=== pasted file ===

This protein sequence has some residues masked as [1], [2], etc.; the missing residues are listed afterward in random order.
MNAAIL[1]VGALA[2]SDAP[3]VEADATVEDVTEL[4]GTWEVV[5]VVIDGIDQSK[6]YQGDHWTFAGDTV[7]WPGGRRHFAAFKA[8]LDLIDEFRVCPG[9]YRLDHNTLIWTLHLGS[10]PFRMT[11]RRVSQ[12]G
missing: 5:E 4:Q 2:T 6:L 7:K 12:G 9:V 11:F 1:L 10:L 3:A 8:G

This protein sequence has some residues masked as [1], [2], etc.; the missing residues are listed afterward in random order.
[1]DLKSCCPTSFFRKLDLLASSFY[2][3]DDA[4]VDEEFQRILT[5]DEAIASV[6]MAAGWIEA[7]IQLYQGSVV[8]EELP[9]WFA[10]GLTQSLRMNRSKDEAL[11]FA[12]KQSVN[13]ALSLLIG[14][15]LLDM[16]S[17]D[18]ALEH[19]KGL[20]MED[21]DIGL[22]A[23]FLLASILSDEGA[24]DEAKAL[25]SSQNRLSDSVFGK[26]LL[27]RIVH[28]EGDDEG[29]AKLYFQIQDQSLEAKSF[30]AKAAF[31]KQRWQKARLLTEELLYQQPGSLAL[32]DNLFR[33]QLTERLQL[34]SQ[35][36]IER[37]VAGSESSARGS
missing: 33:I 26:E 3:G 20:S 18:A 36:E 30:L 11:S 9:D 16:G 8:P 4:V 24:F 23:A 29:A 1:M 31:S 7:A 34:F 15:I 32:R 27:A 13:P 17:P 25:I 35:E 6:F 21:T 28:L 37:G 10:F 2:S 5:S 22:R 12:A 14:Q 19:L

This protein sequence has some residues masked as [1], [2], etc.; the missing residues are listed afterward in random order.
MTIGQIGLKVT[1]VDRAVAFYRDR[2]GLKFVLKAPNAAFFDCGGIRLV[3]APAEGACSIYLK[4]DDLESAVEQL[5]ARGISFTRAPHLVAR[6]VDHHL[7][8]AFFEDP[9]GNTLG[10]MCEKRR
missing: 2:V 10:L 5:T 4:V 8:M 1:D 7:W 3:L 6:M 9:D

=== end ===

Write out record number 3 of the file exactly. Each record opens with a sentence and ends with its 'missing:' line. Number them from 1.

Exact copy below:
This protein sequence has some residues masked as [1], [2], etc.; the missing residues are listed afterward in random order.
MTIGQIGLKVT[1]VDRAVAFYRDR[2]GLKFVLKAPNAAFFDCGGIRLV[3]APAEGACSIYLK[4]DDLESAVEQL[5]ARGISFTRAPHLVAR[6]VDHHL[7][8]AFFEDP[9]GNTLG[10]MCEKRR
missing: 2:V 10:L 5:T 4:V 8:M 1:D 7:W 3:L 6:M 9:D